Rationale and design of the TRANSFACT project phase I: A study to assess the effect of the two different dietary sources of trans fatty acids on cardiovascular risk factors in humans

Jean Michel Chardigny, Corinne Malpuech-Brugère, Fabiola Dionisi, Dale E. Bauman, Bruce German, Ronald P. Mensink, Nicole Combe, Patrice Chaumont, David M. Barbano, Francis Enjalbert, Jean Baptiste Bezelgues, Isabelle Cristiani, Julie Moulin, Yves Boirie, Pierre Alain Golay, Francesca Giuffrida, Jean Louis Sébédio, Frédéric Destaillats

Research output: Contribution to journalArticle

36 Citations (Scopus)

Abstract

Background: Detrimental effects of consumption of industrial trans fatty acids (TFA) from partially hydrogenated vegetable oils (PHVO) on cardiovascular disease (CVD) risk factors are well documented. However, very little information is available on the effect of natural sources of TFA coming from milk fat, dairy products and ruminant meat. In fact, due to the naturally low level of TFA in milk fat, it is almost impossible to conduct a clinical trial with a limited number of subjects (< 200). Methodology: To compare the effects of industrial and natural dietary sources of TFA, two specific test fats have been designed and produced. A substantial amount of milk fat (130 kg) enriched in TFA has been produced by modification of the cow's diet and selection of cows with the highest TFA content. The level obtained was approximately 4- to 7-fold higher than typically present in milk fat (∼ 20 instead of 3-6 g/100 g of total fatty acids). The control fat is composed of PHVO balanced in saturated fatty acids (lauric, myristic and palmitic). Both experimental fats contain about 20-22% of monounsaturated TFA and the volunteers' daily experimental fat intake (54 g), will represent about 12.0 g/day of TFA or 5.4% of the daily energy (based on 2000 kcal/day). These two test fats have been incorporated into food items and will be provided to 46 healthy subjects under a randomised, double blind, controlled, cross-over design. The primary outcome is high-density lipoprotein cholesterol (HDL-C), which is an independent risk factor for CVD. Other parameters such as low-density lipoprotein cholesterol (LDL-C), very low-density lipoprotein cholesterol (VLDL-C), and HDL-C level and subclasses will be also to be evaluated. Conclusion: We have shown that it is technically feasible to perform a clinical trial on the comparative effects of natural and industrial sources of TFA isomers on CVD risk factors. Results are expected by mid-2006.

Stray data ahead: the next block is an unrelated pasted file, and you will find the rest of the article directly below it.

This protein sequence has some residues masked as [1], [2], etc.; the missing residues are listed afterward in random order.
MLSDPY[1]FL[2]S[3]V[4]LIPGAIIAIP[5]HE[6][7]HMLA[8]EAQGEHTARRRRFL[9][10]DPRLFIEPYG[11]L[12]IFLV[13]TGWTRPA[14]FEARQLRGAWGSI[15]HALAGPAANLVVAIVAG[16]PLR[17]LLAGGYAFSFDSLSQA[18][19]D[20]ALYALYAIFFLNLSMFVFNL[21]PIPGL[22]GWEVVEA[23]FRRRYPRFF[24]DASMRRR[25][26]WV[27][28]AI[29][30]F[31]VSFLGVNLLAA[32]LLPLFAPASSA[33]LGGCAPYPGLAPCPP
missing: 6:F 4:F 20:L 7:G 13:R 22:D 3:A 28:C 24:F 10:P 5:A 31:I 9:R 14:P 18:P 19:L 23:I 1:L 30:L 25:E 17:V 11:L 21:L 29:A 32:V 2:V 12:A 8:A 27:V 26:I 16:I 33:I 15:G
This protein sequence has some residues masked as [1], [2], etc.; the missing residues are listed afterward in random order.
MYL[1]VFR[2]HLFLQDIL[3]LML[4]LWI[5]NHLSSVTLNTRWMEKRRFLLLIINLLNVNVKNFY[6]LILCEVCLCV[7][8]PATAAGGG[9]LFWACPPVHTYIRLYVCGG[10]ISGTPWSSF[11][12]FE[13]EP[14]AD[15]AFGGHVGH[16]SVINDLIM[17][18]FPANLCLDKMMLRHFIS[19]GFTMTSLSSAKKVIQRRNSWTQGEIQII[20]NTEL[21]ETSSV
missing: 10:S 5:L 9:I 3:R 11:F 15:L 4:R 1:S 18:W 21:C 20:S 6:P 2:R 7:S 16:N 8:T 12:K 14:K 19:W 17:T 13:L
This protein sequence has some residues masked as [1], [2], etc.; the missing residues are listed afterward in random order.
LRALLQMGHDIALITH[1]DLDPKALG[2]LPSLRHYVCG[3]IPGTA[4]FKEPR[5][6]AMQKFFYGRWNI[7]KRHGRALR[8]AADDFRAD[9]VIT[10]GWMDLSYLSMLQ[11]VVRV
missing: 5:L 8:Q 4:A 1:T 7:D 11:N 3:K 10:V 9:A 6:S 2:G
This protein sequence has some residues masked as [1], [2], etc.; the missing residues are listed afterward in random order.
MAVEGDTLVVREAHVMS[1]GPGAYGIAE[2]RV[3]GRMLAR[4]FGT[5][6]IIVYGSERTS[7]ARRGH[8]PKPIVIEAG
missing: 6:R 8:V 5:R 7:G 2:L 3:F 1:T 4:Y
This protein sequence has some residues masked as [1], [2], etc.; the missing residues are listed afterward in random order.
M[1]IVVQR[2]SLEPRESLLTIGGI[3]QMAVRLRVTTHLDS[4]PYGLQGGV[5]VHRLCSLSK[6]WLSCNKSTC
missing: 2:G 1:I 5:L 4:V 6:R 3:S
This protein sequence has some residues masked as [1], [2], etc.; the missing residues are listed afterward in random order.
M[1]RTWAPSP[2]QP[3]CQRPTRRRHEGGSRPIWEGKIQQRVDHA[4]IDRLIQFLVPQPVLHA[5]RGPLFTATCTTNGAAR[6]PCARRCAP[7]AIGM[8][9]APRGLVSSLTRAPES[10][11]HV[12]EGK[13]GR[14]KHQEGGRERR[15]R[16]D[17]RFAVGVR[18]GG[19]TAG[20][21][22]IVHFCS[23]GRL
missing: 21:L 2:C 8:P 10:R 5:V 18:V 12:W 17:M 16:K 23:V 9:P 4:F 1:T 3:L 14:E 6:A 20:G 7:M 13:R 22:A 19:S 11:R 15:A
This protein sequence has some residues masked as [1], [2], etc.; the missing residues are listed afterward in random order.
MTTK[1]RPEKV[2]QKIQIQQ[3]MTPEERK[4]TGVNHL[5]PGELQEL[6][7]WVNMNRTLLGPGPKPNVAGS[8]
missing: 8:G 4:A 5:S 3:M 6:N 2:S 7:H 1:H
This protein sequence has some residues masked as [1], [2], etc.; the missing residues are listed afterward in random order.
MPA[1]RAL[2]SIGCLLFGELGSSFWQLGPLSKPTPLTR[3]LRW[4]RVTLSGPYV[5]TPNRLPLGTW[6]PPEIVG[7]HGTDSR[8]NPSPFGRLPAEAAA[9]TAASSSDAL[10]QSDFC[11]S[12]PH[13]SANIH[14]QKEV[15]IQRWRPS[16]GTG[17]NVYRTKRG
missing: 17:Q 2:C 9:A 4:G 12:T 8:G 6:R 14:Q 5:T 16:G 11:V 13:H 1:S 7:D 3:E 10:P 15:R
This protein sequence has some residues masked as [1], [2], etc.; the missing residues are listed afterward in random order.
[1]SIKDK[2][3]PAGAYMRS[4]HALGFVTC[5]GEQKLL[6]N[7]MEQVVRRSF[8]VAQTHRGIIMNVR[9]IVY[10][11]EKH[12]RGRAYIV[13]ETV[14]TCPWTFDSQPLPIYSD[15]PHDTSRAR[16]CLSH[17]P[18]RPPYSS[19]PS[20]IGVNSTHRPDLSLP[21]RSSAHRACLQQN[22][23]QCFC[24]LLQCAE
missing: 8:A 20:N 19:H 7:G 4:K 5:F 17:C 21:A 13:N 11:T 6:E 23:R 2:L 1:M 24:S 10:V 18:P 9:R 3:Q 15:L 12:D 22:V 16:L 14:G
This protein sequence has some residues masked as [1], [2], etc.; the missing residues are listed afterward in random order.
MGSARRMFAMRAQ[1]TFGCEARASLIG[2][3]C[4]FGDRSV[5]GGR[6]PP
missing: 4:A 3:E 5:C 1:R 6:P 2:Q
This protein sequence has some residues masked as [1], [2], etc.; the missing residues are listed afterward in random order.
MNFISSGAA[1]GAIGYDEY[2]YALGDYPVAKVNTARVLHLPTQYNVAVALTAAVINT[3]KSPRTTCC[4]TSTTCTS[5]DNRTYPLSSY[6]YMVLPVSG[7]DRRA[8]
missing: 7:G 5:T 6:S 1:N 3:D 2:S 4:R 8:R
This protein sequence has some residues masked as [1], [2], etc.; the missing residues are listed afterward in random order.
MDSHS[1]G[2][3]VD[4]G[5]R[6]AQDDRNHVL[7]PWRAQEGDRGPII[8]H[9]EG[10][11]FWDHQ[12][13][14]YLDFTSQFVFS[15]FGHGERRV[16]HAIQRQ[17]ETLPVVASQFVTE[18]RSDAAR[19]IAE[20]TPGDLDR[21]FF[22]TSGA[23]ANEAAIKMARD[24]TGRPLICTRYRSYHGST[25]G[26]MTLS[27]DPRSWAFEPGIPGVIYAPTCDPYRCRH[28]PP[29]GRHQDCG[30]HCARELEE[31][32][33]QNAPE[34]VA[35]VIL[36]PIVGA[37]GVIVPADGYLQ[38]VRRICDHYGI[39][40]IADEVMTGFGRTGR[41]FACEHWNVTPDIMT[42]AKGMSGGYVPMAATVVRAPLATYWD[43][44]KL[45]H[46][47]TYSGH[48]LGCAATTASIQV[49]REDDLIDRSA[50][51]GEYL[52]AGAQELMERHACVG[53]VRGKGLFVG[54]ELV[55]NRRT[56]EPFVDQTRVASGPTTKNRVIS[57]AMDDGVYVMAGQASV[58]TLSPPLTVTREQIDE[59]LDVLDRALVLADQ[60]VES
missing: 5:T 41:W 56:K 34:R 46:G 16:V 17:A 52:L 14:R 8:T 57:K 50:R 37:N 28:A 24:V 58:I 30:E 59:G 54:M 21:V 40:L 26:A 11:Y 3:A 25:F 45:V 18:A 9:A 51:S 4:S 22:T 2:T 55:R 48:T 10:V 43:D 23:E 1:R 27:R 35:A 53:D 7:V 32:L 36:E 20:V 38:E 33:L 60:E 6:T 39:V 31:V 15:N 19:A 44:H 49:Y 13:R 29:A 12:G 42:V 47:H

Original languageEnglish (US)
Pages (from-to)364-373
Number of pages10
JournalContemporary Clinical Trials
Volume27
Issue number4
DOIs
StatePublished - Aug 2006

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Trans Fatty Acids
Fats
Milk
Cardiovascular Diseases
Plant Oils
HDL Cholesterol
Fatty Acids
Clinical Trials
Diet Therapy
VLDL Cholesterol
Monounsaturated Fatty Acids
Dairy Products
Ruminants
LDL Cholesterol
Cross-Over Studies
Meat
Volunteers
Healthy Volunteers
Food

Keywords

  • Cardiovascular disease
  • Milk fat
  • Public health nutrition
  • trans fatty acid

ASJC Scopus subject areas

  • Pharmacology

Cite this